Early awake proning for COVID-19 improves oxygen saturation

Early awake proning for COVID-19 improves oxygen saturation

(HealthDay)—In COVID-19 patients, awake early self-proning in the emergency department yields improved oxygen saturation, according to a study published online April 22 in Academic Emergency Medicine.

Nicholas D. Caputo, M.D., from the NYC H+H/Lincoln in Bronx, New York, and colleagues conducted a in a single urban emergency department in New York City to describe the use of early proning of 50 awake, nonintubated patients during the COVID-19 pandemic. Oxygen saturation (SpO2) measurements were recorded at triage and after five minutes of proning. A non-rebreather mask and were included as other supplemental oxygenation methods.

The researchers found that the median SpO2 was 80 percent at triage and increased to 84 percent after application of supplemental oxygen to patients on room air. SpO2 improved to 94 percent after five minutes of proning. Thirteen of the patients failed to improve or maintain their oxygen saturations; within 24 hours of arrival to the emergency department, they required endotracheal intubation.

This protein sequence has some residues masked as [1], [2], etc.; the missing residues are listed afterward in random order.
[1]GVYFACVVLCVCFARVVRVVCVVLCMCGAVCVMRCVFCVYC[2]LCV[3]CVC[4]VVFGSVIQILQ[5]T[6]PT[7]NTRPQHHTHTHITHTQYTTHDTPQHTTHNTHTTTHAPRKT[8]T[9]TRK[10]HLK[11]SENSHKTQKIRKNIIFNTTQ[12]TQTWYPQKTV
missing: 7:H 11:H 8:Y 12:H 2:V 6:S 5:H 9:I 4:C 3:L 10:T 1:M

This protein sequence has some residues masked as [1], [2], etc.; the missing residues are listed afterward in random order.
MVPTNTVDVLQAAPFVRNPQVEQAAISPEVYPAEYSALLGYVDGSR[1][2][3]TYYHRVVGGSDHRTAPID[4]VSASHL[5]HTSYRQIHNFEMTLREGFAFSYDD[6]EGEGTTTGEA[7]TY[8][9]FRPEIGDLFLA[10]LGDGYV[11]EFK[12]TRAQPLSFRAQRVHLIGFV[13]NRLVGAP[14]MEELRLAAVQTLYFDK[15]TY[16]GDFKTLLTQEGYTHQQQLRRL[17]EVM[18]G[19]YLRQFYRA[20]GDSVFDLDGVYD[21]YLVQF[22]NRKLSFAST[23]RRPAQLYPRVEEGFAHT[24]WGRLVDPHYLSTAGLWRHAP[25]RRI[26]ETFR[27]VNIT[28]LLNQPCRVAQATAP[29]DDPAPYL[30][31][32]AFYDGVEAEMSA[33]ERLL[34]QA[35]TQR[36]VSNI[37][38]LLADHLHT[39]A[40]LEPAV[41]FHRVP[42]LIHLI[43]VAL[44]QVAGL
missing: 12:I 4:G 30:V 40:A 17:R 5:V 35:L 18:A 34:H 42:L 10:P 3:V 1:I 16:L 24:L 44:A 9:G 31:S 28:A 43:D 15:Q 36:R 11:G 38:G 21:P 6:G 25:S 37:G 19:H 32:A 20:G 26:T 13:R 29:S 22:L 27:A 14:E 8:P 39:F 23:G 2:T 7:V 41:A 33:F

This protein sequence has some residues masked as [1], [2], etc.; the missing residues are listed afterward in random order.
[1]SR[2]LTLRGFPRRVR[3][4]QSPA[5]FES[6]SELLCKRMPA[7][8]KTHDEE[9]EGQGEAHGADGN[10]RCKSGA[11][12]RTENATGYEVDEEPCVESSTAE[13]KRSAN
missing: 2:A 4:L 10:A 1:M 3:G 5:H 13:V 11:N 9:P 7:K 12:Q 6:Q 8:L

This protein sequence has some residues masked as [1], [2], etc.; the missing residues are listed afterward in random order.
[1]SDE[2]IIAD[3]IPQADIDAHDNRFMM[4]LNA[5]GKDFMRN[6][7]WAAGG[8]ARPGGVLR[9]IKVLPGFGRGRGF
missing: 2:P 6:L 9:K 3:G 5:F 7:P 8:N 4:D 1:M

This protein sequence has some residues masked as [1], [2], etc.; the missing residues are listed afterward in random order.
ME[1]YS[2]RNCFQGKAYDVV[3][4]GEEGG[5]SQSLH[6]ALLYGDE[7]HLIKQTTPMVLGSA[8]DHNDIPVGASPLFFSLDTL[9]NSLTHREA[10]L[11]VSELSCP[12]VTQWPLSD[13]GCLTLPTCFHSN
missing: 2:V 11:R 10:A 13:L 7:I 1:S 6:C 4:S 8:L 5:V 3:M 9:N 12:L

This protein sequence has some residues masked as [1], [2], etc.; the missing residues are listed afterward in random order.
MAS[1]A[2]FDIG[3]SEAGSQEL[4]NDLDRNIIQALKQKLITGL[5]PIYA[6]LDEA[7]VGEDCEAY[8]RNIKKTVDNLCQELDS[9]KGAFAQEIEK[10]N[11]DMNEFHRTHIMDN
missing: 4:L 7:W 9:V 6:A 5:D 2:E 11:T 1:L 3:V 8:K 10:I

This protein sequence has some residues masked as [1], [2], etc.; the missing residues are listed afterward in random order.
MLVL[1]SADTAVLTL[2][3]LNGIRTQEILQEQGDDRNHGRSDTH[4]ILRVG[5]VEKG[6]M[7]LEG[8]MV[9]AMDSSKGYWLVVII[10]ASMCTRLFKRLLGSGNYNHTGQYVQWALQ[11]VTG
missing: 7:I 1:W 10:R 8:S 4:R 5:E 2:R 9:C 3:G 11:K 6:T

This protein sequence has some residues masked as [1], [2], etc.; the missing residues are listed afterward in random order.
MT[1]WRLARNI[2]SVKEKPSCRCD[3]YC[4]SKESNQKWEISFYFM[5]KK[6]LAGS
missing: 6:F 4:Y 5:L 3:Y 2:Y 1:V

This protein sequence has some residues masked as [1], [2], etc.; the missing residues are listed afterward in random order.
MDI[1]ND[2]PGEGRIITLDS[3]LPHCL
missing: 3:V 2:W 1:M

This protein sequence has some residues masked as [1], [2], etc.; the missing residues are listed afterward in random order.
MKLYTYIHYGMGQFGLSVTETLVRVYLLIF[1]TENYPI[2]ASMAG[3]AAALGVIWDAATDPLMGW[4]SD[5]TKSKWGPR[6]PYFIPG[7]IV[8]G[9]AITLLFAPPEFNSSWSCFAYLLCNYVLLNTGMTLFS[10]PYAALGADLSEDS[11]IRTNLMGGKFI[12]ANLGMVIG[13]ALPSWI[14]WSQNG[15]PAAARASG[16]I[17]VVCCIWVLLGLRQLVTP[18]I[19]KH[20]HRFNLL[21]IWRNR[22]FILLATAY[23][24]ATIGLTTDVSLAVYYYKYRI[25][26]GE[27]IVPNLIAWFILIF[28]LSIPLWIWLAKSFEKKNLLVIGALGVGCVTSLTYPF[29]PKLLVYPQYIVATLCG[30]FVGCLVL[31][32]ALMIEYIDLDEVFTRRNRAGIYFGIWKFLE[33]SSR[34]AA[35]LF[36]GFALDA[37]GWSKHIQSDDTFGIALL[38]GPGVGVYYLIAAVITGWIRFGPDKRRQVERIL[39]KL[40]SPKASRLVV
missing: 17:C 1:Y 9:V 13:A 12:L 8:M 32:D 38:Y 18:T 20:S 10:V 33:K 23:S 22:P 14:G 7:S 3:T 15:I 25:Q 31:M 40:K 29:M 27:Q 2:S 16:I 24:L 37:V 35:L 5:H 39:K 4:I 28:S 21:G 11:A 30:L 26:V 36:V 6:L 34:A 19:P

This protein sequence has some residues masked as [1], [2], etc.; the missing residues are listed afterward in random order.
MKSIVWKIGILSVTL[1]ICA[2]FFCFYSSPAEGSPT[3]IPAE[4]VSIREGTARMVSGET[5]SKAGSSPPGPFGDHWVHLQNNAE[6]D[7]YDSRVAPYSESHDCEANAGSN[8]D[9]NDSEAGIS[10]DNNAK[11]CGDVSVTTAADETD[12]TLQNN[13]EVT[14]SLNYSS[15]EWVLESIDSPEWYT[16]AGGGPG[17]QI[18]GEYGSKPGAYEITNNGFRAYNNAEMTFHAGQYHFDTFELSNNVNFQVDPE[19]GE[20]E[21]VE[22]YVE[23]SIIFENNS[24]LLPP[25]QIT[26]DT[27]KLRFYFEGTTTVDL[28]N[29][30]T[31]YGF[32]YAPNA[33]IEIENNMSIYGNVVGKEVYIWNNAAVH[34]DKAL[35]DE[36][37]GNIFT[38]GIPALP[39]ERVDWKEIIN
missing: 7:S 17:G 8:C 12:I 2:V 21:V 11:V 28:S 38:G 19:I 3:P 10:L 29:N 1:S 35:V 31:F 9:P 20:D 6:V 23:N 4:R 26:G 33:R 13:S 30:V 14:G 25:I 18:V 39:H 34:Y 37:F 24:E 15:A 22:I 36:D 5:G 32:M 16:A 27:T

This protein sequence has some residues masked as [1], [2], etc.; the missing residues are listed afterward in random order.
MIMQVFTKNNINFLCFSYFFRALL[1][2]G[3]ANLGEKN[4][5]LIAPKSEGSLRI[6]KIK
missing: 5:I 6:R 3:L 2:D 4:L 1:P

"Our series of patients with moderate to severe hypoxemia related to COVID-19 lung disease demonstrated an improvement in their SpO2 after being placed in prone position," the authors write. "Until further studies indicate alternative oxygenation strategies or specific treatments that address the underlying hypoxic insult, we recommend early and frequent use of patient proning, with the hope that it will delay or prevent intubation."


Explore further

Intubation initiated in one in five who died of COVID-19 in china

More information: Abstract/Full Text (subscription or payment may be required)
Journal information: Academic Emergency Medicine

Copyright © 2020 HealthDay. All rights reserved.

Citation: Early awake proning for COVID-19 improves oxygen saturation (2020, May 4) retrieved 25 February 2021 from https://medicalxpress.com/news/2020-05-early-proning-covid-oxygen-saturation.html
This document is subject to copyright. Apart from any fair dealing for the purpose of private study or research, no part may be reproduced without the written permission. The content is provided for information purposes only.
3 shares

Feedback to editors

User comments